Last night, a dream came true: I saw Rammstein play the Oracle Arena in Oakland. For the uninitiated, Rammstein is a German industrial/metal band, named after the location of an infamous air-show disaster. While their lyrics are almost exclusively German, the band explores themes of cannibalism, sadism, death, and deranged sexuality. In addition to their hard as nails music, Rammstein is famous for their live shows, full of pyrotechnics, strobes, lasers, explosions and much additional madness.
I first heard Rammstein when I saw the David Lynch movie, Lost Highway; Til Linderman’s low creepy voice introducing a relentless onslaught of beats and guitars as our minds twist and turn. I had an idea about using this as a segway to an article about David Lynch movies (and I still might, at a later date). Briefly, I intend to ask whether David Lynch films can be classified as Horror, and by asking, discuss the way Horror is a vast and complex spectrum. What is Horror to me might not be Horror to you (just as what is horrible to you might not be horrible to me). The same is true about Horror music (if such a sub genre of music actually exists).
There are some truly horrific elements of a Rammstein concert (besides eyebrow singing pyrotechnics). At last nights show, Til first took the stage in a blood-colored leather butcher’s apron, his eyes smeared with black, his face white, and his lips: Joker-red. At one point, the entire back-drop of the stage crumbles. We saw hanging baby dolls with green laser eyes that exploded, leaving a dozen tiny plastic bodies littering the stage. And in the most concrete violation of the audience, those closest to the stage were doused in X-Rated foam and ticker-tape. And, of course, keyboard player “Flake” was “murdered”.
A Rammstein concert truly is a visual representation of Horror, just as their music was perfect for that particular scene in Lost Highway. But just as the Horror genre has many different aspects, the soundtrack of Horror is likewise complex. While perfect for scenes of dread and mayhem, Rammstein (or any industrial metal music) might not fit a different movie (or even a different scene in the same movie). Just as you can’t pigeon-hole the Horror genre, we can not classify one band or style of music as Horror music. Let’s not forget how haunting a child’s singing voice is in an English ghost story, or how intensely an orchestra can summon suspense and terror. From screaming guitars and relentless drums to the slow sobbing of a solitary violin, Horror music is extensively diverse.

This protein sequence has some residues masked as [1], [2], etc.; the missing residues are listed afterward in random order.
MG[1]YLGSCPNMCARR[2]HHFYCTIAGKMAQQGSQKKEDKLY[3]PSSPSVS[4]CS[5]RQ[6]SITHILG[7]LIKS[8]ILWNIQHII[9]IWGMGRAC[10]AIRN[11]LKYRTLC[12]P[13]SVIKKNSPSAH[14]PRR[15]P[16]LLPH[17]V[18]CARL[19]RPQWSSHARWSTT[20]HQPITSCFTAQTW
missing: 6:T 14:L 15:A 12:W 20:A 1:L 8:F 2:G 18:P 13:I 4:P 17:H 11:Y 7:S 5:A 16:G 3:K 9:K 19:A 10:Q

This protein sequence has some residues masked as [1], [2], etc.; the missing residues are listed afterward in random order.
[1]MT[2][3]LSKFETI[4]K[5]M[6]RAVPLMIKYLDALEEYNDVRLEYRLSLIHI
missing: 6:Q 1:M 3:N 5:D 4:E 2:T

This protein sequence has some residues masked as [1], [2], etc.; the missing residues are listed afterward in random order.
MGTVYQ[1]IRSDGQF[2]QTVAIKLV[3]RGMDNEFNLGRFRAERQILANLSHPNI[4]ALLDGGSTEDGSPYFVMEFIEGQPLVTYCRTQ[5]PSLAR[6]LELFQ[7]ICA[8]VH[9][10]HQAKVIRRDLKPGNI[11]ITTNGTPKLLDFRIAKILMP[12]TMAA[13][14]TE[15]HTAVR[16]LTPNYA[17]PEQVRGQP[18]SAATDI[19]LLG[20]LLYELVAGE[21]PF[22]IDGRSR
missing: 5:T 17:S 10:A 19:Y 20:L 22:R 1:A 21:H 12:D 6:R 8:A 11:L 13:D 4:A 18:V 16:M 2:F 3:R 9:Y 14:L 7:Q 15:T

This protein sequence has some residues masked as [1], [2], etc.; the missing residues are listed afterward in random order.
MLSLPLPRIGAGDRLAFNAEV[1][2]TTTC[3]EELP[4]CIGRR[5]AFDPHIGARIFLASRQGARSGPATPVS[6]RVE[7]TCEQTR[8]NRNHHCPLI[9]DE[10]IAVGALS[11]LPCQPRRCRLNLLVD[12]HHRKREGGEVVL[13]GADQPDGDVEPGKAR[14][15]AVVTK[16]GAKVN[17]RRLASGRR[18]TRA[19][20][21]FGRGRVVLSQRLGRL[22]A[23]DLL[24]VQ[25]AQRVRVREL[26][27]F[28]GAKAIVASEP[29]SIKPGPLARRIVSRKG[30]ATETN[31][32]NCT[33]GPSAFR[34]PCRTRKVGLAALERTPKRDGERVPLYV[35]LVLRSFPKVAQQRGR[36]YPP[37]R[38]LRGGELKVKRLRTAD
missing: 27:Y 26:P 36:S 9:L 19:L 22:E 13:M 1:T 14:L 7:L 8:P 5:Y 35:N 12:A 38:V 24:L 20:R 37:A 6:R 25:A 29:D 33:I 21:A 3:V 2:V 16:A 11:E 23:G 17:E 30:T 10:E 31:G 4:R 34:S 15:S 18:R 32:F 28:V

And just as Rammstein can’t be classified as a metal band or an industrial band, Horror can’t simply be classified as “Horror” anymore. Because Horror is so much more than blood and guts (and exploding babies); Horror is drama, mystery, tragedy and comedy. Horror is chaotic mayhem and slow controlled suspense all at once. A great Horror soundtrack knows all about the power of sounds and music, and can stand alone. The Lost Highway soundtrack (produced by Trent Reznor) is a perfect example. So is the completely instrumental, orchestral soundtrack of The Exorcist. And just as Horror can sneak up on you with a shock, the right music can send anyone’s senses reeling.
After the concert, I went back and reviewed the dozens of pictures I took on my Smart Phone. Even though my phone camera is only so-so, I got some great shots and was really able to capture the emotion of the show. One photo, however, gave me a moment of incredible pause. Center stage in a cloud of smoke (clear as day) is a huge screaming ghost face. Some sort of spirit photography perhaps, or the presence of Santa on stage? It’s fun to think so (even if my rational, grown-up mind tells me otherwise).
What are some of your favorite Horror songs and soundtracks?